Tuesday, May 10, 2005

SSIS vs Bulk Load

Based on 2000 experience with DTS, a lot of people prefer set operations or bulk load over transformations. One big benefit of SSIS transformations is that you can execute several operations in one pass--which you can't do with set operations. And if you use the SQL Server Destination adapter (and native SQL connection manager), you get speeds much faster than OLEDB--in fact you can get virtually identical speed to bulk load. One thing to watch out for is that when using the SQL Server Destination, the package must run on same machine as destination database.


Wednesday, May 4, 2005

When is Ragged Right right for Fixed-length files?

It's natural to expect that if you have a Fixed Length file, that you should choose the SSIS Fixed Length file type. But Fixed Length is really for binary files, where there are no CRLF characters at the end of the lines. If you have a fixed length text file, and want to eliminate the delimiter, use Ragged Right flat file, and for the final column, specify CRLF as the delimiter.

- Reed

Monday, May 2, 2005

Diagrams are Back!

One of the most (ahem) active threads in the SQL 2005 beta newsgroups was discussion around the loss of the trusty database diagramming tool, formerly found in SQL Enterprise Manager. I am happy to report that as of the April Community Technical Preview build, diagrams are back in the SQL Management Studio. Even though Microsoft has stated that the primary emphasis for diagramming will be with both Whidbey and with Visio Enterprise Architect, it’s nice to have this often used functionality returned to the tool-set that many of us use day to day to create or understand Star or Snowflake Schemas. While there are many tools that offer more extensive diagramming feature sets, the integration and ubiquity of the Database Diagramming Tool makes it invaluable. Personally, I use it to visually understand the layout of Star and Snowflake schemas that I am becoming familiar with. I also use it to create prototype relational databases for proofs of concepts.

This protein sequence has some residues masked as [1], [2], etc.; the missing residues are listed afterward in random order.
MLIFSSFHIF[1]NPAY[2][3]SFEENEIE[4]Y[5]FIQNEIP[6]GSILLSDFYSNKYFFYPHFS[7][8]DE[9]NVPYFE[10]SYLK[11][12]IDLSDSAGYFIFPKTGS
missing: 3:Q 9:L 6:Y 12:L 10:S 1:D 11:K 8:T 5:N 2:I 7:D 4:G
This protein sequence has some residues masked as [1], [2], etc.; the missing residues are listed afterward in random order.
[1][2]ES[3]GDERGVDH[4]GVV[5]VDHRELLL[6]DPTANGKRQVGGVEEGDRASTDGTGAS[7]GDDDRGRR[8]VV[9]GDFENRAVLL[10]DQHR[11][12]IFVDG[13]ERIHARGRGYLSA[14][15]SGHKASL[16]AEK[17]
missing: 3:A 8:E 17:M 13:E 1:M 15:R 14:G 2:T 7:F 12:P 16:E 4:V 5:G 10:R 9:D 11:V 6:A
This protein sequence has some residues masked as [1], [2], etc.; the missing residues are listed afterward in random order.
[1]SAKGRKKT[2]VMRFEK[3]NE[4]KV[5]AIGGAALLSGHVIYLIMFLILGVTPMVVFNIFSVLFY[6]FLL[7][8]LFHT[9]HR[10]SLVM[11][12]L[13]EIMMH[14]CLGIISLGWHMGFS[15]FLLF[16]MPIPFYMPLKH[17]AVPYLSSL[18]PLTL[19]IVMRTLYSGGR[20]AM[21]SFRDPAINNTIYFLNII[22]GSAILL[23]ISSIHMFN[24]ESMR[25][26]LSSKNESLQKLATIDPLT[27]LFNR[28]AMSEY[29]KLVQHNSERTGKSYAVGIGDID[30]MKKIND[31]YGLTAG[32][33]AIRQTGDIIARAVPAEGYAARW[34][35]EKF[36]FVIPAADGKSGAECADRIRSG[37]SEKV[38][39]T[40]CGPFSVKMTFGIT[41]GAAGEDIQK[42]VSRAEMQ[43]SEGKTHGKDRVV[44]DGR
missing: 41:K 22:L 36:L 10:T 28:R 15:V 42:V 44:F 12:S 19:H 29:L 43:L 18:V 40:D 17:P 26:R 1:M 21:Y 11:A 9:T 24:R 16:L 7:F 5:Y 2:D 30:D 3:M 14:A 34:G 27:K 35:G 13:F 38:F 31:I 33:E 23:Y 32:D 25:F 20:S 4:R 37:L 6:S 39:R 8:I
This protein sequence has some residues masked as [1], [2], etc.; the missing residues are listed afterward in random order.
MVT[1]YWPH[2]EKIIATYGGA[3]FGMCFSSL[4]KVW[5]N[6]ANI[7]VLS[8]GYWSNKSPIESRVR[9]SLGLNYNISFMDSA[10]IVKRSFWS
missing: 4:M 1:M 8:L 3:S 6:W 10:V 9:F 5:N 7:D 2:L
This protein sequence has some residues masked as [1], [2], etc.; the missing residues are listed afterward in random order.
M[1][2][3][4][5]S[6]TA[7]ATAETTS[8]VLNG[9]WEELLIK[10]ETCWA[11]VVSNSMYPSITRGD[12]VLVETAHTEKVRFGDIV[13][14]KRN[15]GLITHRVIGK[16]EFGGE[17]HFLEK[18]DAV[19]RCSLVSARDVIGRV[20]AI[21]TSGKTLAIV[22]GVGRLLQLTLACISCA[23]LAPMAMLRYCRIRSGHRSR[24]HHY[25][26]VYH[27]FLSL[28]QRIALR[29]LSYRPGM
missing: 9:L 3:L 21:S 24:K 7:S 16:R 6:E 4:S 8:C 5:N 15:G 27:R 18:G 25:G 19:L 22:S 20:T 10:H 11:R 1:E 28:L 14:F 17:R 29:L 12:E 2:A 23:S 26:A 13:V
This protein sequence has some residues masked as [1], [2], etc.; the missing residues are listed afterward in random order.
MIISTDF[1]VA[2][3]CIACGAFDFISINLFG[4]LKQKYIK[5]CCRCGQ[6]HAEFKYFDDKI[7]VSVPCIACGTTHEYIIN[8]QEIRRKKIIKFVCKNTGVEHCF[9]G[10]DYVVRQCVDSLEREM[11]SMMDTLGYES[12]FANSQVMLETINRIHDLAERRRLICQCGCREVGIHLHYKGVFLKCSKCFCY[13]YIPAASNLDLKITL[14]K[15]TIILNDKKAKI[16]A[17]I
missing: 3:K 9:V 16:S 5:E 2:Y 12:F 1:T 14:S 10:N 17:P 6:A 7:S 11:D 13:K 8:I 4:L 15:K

Feature-wise, it seems to be much the same as the previous version. I’ve noticed two differences worth mentioning (so far):

1)  The procedure for adding related tables is slightly different. In the SQL 2000 version this was accomplished through the add-table dialogue; now it is accomplished by selecting a table in the diagram and clicking the “Add Related Tables toolbar icon”

2)  The ability to open tables is no longer part of the diagramming tools. That functionality is available as part of SMS, just not directly from within the Diagramming Tool as in the SQL 2000 version.

Kudos to the SQL Server Development Team for incorporating our feedback around the Diagramming Tool.

- Tom Huguelet